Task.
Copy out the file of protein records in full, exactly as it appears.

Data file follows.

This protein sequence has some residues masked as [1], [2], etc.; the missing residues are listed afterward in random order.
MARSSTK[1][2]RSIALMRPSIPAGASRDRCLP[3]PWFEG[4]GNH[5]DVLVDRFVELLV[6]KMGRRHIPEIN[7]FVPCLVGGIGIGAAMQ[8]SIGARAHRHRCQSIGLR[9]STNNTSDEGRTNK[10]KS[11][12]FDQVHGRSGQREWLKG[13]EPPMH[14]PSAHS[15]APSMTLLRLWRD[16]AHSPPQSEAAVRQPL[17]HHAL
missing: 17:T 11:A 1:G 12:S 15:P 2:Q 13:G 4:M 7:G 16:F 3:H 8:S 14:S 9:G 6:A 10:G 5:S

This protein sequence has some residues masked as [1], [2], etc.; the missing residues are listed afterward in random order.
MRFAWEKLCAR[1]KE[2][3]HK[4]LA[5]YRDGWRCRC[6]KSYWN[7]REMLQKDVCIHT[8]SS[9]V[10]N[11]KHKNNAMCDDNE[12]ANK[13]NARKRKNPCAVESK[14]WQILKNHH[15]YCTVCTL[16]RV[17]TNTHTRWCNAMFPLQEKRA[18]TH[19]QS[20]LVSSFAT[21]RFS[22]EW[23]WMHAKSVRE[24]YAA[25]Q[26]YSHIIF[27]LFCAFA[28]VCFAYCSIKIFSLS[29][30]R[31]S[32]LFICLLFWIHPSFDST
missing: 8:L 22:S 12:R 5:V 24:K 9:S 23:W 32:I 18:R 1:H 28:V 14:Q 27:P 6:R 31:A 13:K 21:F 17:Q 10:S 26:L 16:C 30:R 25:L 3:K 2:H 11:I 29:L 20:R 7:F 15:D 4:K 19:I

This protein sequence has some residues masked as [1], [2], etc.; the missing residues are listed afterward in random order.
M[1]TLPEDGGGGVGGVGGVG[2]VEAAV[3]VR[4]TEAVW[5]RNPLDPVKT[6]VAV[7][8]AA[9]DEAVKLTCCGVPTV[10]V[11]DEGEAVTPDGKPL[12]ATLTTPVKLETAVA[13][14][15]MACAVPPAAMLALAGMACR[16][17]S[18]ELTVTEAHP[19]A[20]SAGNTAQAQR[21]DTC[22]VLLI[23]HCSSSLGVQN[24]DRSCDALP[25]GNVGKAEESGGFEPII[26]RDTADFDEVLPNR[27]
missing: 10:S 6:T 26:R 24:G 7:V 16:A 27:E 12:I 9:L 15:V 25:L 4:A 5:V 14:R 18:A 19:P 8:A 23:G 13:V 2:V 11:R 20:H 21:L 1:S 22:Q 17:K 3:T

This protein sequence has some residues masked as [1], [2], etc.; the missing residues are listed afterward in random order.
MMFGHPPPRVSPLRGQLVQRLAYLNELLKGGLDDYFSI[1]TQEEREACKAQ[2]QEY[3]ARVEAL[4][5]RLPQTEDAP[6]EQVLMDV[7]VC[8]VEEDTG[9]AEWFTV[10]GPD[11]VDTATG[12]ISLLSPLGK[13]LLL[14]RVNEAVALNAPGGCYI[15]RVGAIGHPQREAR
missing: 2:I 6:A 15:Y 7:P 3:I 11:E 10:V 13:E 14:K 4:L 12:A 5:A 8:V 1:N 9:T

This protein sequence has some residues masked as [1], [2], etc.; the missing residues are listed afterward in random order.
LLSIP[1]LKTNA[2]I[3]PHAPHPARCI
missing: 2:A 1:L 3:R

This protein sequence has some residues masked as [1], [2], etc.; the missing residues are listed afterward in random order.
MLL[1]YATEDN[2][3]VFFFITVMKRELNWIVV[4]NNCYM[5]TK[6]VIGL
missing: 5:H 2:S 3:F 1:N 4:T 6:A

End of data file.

This protein sequence has some residues masked as [1], [2], etc.; the missing residues are listed afterward in random order.
MARSSTK[1][2]RSIALMRPSIPAGASRDRCLP[3]PWFEG[4]GNH[5]DVLVDRFVELLV[6]KMGRRHIPEIN[7]FVPCLVGGIGIGAAMQ[8]SIGARAHRHRCQSIGLR[9]STNNTSDEGRTNK[10]KS[11][12]FDQVHGRSGQREWLKG[13]EPPMH[14]PSAHS[15]APSMTLLRLWRD[16]AHSPPQSEAAVRQPL[17]HHAL
missing: 17:T 11:A 1:G 12:S 15:P 2:Q 13:G 4:M 7:G 16:F 3:H 8:S 14:S 9:G 6:A 10:G 5:S

This protein sequence has some residues masked as [1], [2], etc.; the missing residues are listed afterward in random order.
MRFAWEKLCAR[1]KE[2][3]HK[4]LA[5]YRDGWRCRC[6]KSYWN[7]REMLQKDVCIHT[8]SS[9]V[10]N[11]KHKNNAMCDDNE[12]ANK[13]NARKRKNPCAVESK[14]WQILKNHH[15]YCTVCTL[16]RV[17]TNTHTRWCNAMFPLQEKRA[18]TH[19]QS[20]LVSSFAT[21]RFS[22]EW[23]WMHAKSVRE[24]YAA[25]Q[26]YSHIIF[27]LFCAFA[28]VCFAYCSIKIFSLS[29][30]R[31]S[32]LFICLLFWIHPSFDST
missing: 8:L 22:S 12:R 5:V 24:K 9:S 23:W 32:I 18:R 1:H 28:V 14:Q 27:P 6:R 31:A 13:K 21:F 17:Q 10:S 26:L 16:C 30:R 25:L 3:K 2:H 11:I 29:L 20:R 7:F 15:D 4:K 19:I

This protein sequence has some residues masked as [1], [2], etc.; the missing residues are listed afterward in random order.
M[1]TLPEDGGGGVGGVGGVG[2]VEAAV[3]VR[4]TEAVW[5]RNPLDPVKT[6]VAV[7][8]AA[9]DEAVKLTCCGVPTV[10]V[11]DEGEAVTPDGKPL[12]ATLTTPVKLETAVA[13][14][15]MACAVPPAAMLALAGMACR[16][17]S[18]ELTVTEAHP[19]A[20]SAGNTAQAQR[21]DTC[22]VLLI[23]HCSSSLGVQN[24]DRSCDALP[25]GNVGKAEESGGFEPII[26]RDTADFDEVLPNR[27]
missing: 10:S 6:T 26:R 24:G 7:V 16:A 27:E 12:I 9:L 15:V 25:L 4:A 5:V 14:R 18:A 19:P 8:A 23:G 13:V 2:V 11:R 20:H 21:L 1:S 22:Q 17:K 3:T

This protein sequence has some residues masked as [1], [2], etc.; the missing residues are listed afterward in random order.
MMFGHPPPRVSPLRGQLVQRLAYLNELLKGGLDDYFSI[1]TQEEREACKAQ[2]QEY[3]ARVEAL[4][5]RLPQTEDAP[6]EQVLMDV[7]VC[8]VEEDTG[9]AEWFTV[10]GPD[11]VDTATG[12]ISLLSPLGK[13]LLL[14]RVNEAVALNAPGGCYI[15]RVGAIGHPQREAR
missing: 2:I 6:A 15:Y 7:P 3:I 11:E 10:V 13:E 14:K 4:L 12:A 5:A 8:V 1:N 9:T

This protein sequence has some residues masked as [1], [2], etc.; the missing residues are listed afterward in random order.
LLSIP[1]LKTNA[2]I[3]PHAPHPARCI
missing: 2:A 1:L 3:R

This protein sequence has some residues masked as [1], [2], etc.; the missing residues are listed afterward in random order.
MLL[1]YATEDN[2][3]VFFFITVMKRELNWIVV[4]NNCYM[5]TK[6]VIGL
missing: 5:H 2:S 3:F 1:N 4:T 6:A